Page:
I believe that I offer a qualitative choice as a lawyer or as a mediator to help a potential client explore all forms of dispute resolution, not only the traditional approach of litigation but also various forms of alternative dispute resolution, including mediation, arbitration, collaborative law and traditional negotiation. I believe strongly in our American system of jurisprudence, above all others. I believe firmly that everyone should have his or her day in Court, if that is his or her choice. If it is, I am a zealous advocate for my client. However, I have always strived to be a peacemaker, even for more than 25 years as a litigator before I pursued certification as a Mediator. I have always attempted to assist my clients in resolving their legal disputes in a manner which utilized the Court system sparingly. There are those exigent circumstances where resort to a court of law must be done immediately, or at least expeditiously, and I have always tried to recognize those circumstances. There are also those cases where the situation and circumstances are simply not conducive to anything other than litigation and I have always strived to recognize those cases as well, and act accordingly on behalf of my clients. It has been my personal experience, however, in four decades of practicing law, that in the vast majority of cases, legal disputes can be resolved through alternative means such as mediation, arbitration, collaborative law or old-fashioned negotiations. Sometimes it has been necessary to file suit first and settle later, even at the "steps of the courthouse". Over the course of my legal career, I have settled far more cases than I have tried, with at least satisfactory results. To see what preeminent Western North Carolina family law attorneys and mediators say about my skills and services as a family law mediator and lawyer, visit my Testimonials Page on my website at www.dryelaw.com.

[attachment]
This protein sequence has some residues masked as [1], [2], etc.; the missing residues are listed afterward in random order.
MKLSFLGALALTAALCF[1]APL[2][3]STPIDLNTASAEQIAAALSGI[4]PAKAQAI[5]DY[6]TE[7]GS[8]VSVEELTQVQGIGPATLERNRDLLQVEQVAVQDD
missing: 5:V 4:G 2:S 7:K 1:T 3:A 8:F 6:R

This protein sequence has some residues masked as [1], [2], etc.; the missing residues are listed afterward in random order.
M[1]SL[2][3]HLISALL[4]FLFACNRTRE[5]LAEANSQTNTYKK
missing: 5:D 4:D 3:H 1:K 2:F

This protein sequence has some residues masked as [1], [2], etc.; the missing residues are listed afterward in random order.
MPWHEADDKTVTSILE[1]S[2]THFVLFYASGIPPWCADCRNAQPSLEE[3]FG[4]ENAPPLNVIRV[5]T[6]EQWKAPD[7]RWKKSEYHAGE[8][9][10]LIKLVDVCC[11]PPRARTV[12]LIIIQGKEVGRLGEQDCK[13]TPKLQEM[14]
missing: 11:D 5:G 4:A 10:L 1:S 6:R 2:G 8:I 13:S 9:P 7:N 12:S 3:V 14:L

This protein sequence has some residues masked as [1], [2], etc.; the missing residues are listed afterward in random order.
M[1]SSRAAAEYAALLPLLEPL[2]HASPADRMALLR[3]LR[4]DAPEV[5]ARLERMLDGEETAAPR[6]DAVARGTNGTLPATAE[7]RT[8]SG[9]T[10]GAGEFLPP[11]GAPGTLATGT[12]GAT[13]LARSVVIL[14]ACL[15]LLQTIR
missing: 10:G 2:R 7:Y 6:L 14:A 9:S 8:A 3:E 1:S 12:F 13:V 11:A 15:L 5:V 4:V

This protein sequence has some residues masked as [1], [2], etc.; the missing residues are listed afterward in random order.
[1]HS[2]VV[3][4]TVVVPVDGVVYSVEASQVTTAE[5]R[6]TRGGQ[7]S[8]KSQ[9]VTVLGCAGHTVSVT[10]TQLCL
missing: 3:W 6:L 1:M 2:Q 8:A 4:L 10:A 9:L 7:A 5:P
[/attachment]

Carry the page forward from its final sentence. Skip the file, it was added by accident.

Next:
Since becoming certified as a Mediator at the beginning of this century, I have truly enjoyed being able to intersect with litigants or potential litigants earlier in the legal process, sometimes in the very embryonic stages of the conflict. I believe that I employ, as circumstances warrant, all three of the most accepted and utilized "models" of mediation, i.e., facilitative, evaluative and transformative. For more information about these different models and how a mediator uses them in a mediation process, visit my Blog Page on my website at www.dryelaw.com. I utilize my listening and observation skills, which tend to be kinesthetic, in order to be able first to empathize with each party to the dispute, gaining trust in the process, and then to help each party think critically about his or her own perspective in an effort to help that person understand what caused the dispute in the first place and to gain an appreciation for the other party's perspective. When I conduct a mediation, I view it as a time when parties come together to explain or present each's "story" as it relates to the ongoing conflict. Sometimes what is needed for resolution is financial; sometimes it involves an apology or one side hearing for the first time what the other side is saying; sometimes it involves both. The reason that mediation works, and why I believe that I have something to offer in this process, is that I try to be an impartial third party who listens with an open heart and tries to help the parties identify and explore all available options for resolution of the dispute but in a manner that is compassionate and respects the dignity, humanity, integrity and worth of each person. The mediation process provides the best environment for the validity of each party's point of view to be presented in a way that focuses on a "needs analysis" rather than traditional "position based bargaining". To see my credentials as a lawyer and mediator, visit my About Drye Page on my website at www.dryelaw.com.